In the Babylonian epic on creation, she has given birth to the very first generation of Gods. Her husband Apsu is killed by them so that the murderers could overtake the throne. Completely enraged she raises a war against killers in the form of a sea dragon. To the rescue of other deities comes Enki’s son, Marduk, the storm god and slays her. Before her death, she brings into the Mesopotamian pantheon the monsters, the first dragons whose bodies were filled with venom.
5. Ninkasi- The Goddess of Beer
Daughter of Uruk and Goddess of Procreation, Inanna, Ninkasi was born as a healer of Enki’s one out of eight wounds. Being the Alcohol goddess, she took birth out of the fresh sparkling water. The Goddess made to satisfy the heart and its desires. She was a daily preparator of beverage. She was the goddess of the Sumerian pantheon. Following this, the brewer’s craft in Sumer was protected and sanctioned by Ninkasi and other two goddesses.
Some translations of Sumerian texts resulted in a poem ‘A Hymn to Ninkasi’ which tells about the brewing beer. The art of brewing is broken down and hence is given words in the verse. This art of making has been passed down for several generations as well. Her gender as a female and at the same time, her relation with brewing makes this process the responsibility of a woman.
6. Shala- The Goddess of grain and Compassion
Shala is the Sumerian Goddess after whom the mountain of Venus, The Shala Monds has been named. Agriculture and compassion are co-related when it comes to Sumerian mythology. More harvest for them is a compassionate act of gods towards them. Shala is told to be the wife of Dagon, the God of Fertility and also Hadad, the Storm God. The depictions from centuries back show her carrying a mace with double heads and sometimes lion-headed scimitar. Her associations with Virgo have been talked in many scribes. Both their associations have resulted in the constellation of Virgo of present times.
7. Geshtinanna- The Goddess of Dream Interpretation, Fertility, and Agriculture
The wife of Ningisida and sister of Dumuzid, Geshtinanna is a Sumerian Goddess. She is parented by Ninhursag and Enki. She tries to save her brother from Galla demons, and when they take him to Kur, she could do nothing but mourn his death. She, in order to bring him back, takes his place in Kur for half a year so that he could return to the heaven alongside Inanna. Sumerians say that while she was in Kur, the earth became barren giving birth to Summers. Though she was continuously worshipped throughout the Akkadian reign, her cult disappeared in the Old Babylonian period. She has her imprints in several antiquitarian works of Seleucid Era. She was also related to dreams and was considered as the mother goddess. Similar to Dumuzid she was majorly a rural deity.
8. Ninhursag- The Mother Goddess of Mountains
She is the oldest of all the goddesses in the Mesopotamian pantheon. Ninhursag is also named as the mother of men and gods. She is known for the creation of both mortal and divine entities. She is called from different names in different myths. Earlier among Sumers, she was known as Damgalnuna and Damkina who was a nurturing mother and had associations with fertility. Sul-pa-e, who had a role in the underworld was a minor god and her husband. With him, she had three children namely Lisin, Lil, and Asgi. In later stages, she was depicted as the consort of God of Wisdom, Enki.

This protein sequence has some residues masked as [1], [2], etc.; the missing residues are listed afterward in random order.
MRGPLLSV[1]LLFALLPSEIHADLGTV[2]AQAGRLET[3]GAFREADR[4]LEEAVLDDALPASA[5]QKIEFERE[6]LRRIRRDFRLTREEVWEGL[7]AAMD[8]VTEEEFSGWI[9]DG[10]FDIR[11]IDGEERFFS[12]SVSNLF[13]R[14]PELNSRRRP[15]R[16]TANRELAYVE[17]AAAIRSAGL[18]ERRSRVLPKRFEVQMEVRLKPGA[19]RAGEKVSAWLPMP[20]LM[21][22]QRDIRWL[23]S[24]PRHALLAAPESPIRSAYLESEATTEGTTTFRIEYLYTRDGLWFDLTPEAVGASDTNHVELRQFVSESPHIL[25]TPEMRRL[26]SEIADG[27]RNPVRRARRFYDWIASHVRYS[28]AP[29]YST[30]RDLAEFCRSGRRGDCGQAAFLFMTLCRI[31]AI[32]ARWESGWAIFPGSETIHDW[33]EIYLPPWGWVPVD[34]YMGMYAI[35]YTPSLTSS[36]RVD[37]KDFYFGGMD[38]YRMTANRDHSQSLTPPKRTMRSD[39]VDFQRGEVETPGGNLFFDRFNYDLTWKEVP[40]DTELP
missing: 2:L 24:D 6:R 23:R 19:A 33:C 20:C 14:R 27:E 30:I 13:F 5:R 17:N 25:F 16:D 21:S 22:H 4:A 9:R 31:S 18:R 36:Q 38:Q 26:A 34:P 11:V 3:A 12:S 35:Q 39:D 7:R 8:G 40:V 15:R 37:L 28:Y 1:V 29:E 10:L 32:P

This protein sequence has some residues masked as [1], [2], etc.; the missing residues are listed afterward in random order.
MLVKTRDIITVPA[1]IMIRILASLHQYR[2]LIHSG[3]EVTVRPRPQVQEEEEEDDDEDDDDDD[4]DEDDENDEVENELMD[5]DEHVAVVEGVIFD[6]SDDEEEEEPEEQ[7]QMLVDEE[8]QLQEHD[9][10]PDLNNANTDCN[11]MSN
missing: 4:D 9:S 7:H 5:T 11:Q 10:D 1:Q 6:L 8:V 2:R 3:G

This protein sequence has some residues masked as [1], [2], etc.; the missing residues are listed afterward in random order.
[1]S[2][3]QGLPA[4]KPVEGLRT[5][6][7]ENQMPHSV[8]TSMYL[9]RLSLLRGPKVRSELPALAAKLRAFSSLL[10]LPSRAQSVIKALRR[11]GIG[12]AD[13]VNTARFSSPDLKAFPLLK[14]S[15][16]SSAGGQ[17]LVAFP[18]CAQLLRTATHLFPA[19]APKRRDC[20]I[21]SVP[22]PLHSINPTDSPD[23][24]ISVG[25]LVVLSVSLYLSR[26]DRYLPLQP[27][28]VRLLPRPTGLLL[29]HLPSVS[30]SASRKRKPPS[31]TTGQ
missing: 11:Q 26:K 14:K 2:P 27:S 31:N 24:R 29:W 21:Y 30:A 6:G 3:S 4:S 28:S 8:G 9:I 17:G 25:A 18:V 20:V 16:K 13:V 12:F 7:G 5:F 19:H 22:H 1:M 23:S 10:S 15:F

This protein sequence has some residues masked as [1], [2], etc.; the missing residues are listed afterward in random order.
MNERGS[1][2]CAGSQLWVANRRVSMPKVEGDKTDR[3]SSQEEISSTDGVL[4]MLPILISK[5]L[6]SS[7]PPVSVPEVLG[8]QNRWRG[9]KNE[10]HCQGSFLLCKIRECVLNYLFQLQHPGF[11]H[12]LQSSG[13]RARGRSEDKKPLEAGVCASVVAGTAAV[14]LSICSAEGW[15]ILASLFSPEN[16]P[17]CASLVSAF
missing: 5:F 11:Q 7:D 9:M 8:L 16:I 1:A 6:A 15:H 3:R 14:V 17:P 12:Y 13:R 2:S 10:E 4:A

As her name suggests the Lady of the Mountains comes from Lugale, a poem in which the god of War, Ninurta victors over Asag and builds a mountain from the corpses of his stone army. He dedicated this mountain to Ninmah, his mother who later came to be known as Ninhursag. Called by various names, her other names were Ninmakh, Mama, Makh, Aruru, and Mamma. Moreover, her representation is similar to that of Omega, a greek symbol with a knife. It is taken as the uterus, and the umbilical cord is separated by the use of a blade which symbolises her role as a mother.
9. Kishar- The Earth Goddess
Kishar is the daughter of the first children of Abzu and Tiamat. in other words she was the child of Lahamu and Lahmu. She is the wife, sister and principle of Anshar who is the male principle. Furthermore, she is Anu’s mother too. Represented as the counterpart of the sky, Anshar, she is the goddess of mother earth. Her name also states the meaning; ‘Whole Earth’. She appears in the opening lines of Enuma Elish and suddenly disappears later. She is often seen in texts of first millennium BC where she is equated to Goddess Antu.
10. Ninlil- The Goddess of Wind
Called as Mulliltu in Assyria, Ninlil is the wife of Enlil. Some evidence tells that she is the daughter of Nunbarsegunu and Haia and another calls her as the child of Nammu and Anu. Other source says that she is the daughter of Antu and Anu. She used to live in Dilmun where she was impregnated by Enlil as he lied beside her by the water. She gave birth to the moon god, nanna or Suen. For making her conceive Enlil was taken to the underworld along with Ninlil. Enlil later impregnated her while she was a disguised gatekeeper which leads to the birth of God of Death, Nergal. She became the goddess of wind as Enlil was the storm god only after her death.
Final Conclusion: The Mesopotamian goddess has many stories listed in their names. They have associations with almost everything that is found on earth. Their power and dedication cannot be described in words.